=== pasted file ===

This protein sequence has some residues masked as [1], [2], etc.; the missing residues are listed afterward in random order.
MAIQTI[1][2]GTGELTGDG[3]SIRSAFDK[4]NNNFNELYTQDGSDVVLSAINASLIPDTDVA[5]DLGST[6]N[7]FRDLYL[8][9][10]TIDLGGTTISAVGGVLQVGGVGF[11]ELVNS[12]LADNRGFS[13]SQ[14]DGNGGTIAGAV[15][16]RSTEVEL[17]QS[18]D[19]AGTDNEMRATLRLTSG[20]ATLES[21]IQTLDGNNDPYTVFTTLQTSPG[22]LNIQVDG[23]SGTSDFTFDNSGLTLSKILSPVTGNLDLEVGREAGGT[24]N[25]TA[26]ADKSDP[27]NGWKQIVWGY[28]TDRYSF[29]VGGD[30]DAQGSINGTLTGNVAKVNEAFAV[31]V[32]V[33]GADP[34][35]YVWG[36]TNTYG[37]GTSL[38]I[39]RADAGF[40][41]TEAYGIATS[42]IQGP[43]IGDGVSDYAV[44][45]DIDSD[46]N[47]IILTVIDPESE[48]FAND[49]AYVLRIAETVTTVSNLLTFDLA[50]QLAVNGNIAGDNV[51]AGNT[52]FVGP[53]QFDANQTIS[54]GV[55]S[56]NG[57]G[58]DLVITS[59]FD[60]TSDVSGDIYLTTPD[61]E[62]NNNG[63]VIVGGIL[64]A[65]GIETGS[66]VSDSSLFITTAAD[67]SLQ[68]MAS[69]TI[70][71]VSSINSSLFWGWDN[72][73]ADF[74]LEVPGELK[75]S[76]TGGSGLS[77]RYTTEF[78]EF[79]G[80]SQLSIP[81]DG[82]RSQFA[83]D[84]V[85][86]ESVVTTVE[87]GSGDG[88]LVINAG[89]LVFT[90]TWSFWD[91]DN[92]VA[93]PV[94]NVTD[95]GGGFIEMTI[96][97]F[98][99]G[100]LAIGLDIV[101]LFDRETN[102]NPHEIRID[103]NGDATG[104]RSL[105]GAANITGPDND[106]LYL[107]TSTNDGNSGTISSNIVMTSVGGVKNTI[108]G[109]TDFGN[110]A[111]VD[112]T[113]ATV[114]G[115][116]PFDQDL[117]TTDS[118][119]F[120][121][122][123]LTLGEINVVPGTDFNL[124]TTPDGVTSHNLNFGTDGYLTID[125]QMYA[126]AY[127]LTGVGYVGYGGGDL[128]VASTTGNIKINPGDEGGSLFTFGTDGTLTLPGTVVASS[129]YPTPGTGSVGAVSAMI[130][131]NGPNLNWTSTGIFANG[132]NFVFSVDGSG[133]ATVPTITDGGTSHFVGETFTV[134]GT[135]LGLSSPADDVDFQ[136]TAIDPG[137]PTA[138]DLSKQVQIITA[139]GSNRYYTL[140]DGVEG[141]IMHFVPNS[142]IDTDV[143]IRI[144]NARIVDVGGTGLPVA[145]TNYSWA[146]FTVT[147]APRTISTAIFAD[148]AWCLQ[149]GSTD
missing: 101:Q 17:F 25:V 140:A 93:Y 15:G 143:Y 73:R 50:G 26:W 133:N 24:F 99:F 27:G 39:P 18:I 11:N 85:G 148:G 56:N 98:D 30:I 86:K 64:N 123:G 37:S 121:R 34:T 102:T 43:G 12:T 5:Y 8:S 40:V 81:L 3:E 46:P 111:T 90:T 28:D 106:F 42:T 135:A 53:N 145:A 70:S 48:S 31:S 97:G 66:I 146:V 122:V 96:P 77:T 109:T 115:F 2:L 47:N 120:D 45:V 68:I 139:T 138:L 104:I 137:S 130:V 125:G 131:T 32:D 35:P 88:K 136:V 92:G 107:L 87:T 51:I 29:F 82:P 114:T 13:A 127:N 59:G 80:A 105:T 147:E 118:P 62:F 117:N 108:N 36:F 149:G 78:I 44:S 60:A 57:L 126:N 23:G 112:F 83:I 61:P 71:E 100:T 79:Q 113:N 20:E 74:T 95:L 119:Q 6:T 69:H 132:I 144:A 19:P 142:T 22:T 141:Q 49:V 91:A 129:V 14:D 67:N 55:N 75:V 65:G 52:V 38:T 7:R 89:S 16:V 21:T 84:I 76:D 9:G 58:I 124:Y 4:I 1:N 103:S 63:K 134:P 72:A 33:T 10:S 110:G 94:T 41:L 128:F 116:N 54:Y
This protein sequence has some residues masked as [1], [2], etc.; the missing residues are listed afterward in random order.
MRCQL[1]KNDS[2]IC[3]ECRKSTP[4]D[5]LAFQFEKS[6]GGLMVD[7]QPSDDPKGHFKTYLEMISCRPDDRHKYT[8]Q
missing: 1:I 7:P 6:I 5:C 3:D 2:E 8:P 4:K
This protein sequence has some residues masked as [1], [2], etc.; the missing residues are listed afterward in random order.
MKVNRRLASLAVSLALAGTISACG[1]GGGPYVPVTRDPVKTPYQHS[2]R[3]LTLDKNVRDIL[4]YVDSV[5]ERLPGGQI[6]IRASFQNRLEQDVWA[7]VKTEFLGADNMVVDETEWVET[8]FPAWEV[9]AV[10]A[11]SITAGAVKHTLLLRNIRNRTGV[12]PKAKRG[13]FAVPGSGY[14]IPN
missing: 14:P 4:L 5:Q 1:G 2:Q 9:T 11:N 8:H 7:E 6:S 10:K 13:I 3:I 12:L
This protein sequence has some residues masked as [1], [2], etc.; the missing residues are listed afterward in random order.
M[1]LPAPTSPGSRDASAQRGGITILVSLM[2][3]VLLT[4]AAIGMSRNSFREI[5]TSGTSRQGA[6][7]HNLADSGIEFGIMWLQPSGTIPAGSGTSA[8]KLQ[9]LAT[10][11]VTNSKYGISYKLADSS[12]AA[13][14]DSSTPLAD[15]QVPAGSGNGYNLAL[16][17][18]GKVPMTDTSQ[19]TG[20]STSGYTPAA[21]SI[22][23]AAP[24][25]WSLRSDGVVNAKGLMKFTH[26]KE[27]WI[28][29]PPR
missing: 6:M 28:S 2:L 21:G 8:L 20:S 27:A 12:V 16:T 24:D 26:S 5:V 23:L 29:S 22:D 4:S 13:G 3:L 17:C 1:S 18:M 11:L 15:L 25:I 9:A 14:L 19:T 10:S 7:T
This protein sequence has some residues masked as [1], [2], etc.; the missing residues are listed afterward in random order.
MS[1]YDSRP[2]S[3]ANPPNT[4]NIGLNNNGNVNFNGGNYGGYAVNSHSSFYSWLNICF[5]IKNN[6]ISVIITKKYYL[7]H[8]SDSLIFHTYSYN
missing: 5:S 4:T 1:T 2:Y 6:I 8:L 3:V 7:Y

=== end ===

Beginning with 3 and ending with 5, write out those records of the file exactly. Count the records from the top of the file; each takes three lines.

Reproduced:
This protein sequence has some residues masked as [1], [2], etc.; the missing residues are listed afterward in random order.
MKVNRRLASLAVSLALAGTISACG[1]GGGPYVPVTRDPVKTPYQHS[2]R[3]LTLDKNVRDIL[4]YVDSV[5]ERLPGGQI[6]IRASFQNRLEQDVWA[7]VKTEFLGADNMVVDETEWVET[8]FPAWEV[9]AV[10]A[11]SITAGAVKHTLLLRNIRNRTGV[12]PKAKRG[13]FAVPGSGY[14]IPN
missing: 14:P 4:L 5:Q 1:G 2:Q 9:T 11:N 8:H 7:E 6:S 10:K 13:I 3:I 12:L
This protein sequence has some residues masked as [1], [2], etc.; the missing residues are listed afterward in random order.
M[1]LPAPTSPGSRDASAQRGGITILVSLM[2][3]VLLT[4]AAIGMSRNSFREI[5]TSGTSRQGA[6][7]HNLADSGIEFGIMWLQPSGTIPAGSGTSA[8]KLQ[9]LAT[10][11]VTNSKYGISYKLADSS[12]AA[13][14]DSSTPLAD[15]QVPAGSGNGYNLAL[16][17][18]GKVPMTDTSQ[19]TG[20]STSGYTPAA[21]SI[22][23]AAP[24][25]WSLRSDGVVNAKGLMKFTH[26]KE[27]WI[28][29]PPR
missing: 6:M 28:S 2:L 21:G 8:L 20:S 27:A 12:V 16:T 24:D 26:S 5:V 23:L 29:S 22:D 4:S 13:G 3:L 17:C 1:S 18:M 11:L 15:L 25:I 9:A 14:L 19:T 10:S 7:T
This protein sequence has some residues masked as [1], [2], etc.; the missing residues are listed afterward in random order.
MS[1]YDSRP[2]S[3]ANPPNT[4]NIGLNNNGNVNFNGGNYGGYAVNSHSSFYSWLNICF[5]IKNN[6]ISVIITKKYYL[7]H[8]SDSLIFHTYSYN
missing: 5:S 4:T 1:T 2:Y 6:I 8:L 3:V 7:Y